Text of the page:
A home for the "soul of Iceland"
The cornerstone of the state-of-the-art new house of Icelandic studies will be ceremonially laid today. The construction is well underway and the building is already weatherproof. Work inside is beginning.
Education and culture minister Lilja Alfreðsdóttir describes the manuscripts as the soul of Iceland, and says it is important to introduce them to younger generations.
Lilja said on RÚV radio this morning that she believes teachers have been doing a good job of making the Eddas and Sagas accessible and interesting to young people. It is important to continue and develop this work, she says.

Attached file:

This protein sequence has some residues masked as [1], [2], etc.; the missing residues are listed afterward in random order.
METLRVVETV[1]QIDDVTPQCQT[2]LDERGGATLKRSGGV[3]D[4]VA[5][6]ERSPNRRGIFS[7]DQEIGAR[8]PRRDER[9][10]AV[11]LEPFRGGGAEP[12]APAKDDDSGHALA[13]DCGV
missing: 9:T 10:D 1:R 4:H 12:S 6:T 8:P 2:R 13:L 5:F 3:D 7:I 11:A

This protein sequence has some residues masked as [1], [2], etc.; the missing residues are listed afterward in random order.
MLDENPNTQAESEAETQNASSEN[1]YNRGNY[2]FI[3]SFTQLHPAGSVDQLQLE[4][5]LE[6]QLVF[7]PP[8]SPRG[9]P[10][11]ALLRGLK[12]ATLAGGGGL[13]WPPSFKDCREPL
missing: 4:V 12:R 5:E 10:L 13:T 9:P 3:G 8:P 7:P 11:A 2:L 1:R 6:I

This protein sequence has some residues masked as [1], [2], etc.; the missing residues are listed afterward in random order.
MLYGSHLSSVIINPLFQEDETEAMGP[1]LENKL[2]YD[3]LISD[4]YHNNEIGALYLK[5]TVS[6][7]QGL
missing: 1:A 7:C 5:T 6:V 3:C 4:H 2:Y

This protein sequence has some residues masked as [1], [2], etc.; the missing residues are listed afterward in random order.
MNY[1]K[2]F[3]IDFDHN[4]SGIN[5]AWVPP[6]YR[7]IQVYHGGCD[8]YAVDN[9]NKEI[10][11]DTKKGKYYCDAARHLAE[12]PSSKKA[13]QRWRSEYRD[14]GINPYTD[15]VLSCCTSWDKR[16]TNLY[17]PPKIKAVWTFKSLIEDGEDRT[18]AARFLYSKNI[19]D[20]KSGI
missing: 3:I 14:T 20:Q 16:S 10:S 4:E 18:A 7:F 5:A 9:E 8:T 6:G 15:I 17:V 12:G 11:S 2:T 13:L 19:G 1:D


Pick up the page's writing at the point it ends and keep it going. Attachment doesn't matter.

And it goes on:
The elliptical new House of Icelandic Studies on Arngrímsgata in Reykjavík will host teaching and research on its upper floors and will house the nation’s literary treasures in its basement—specially designed to withstand damage from threats including natural disasters and terrorism.
“I put so much emphasis on the fact that we are connecting together the past, the present, and the future and the digital world,” Lilja says—adding that Norse mythology has inspired creators and artists around the world, and if the Icelandic manuscripts had not been preserved through the centuries, the Old Norse world would have been largely lost to us today.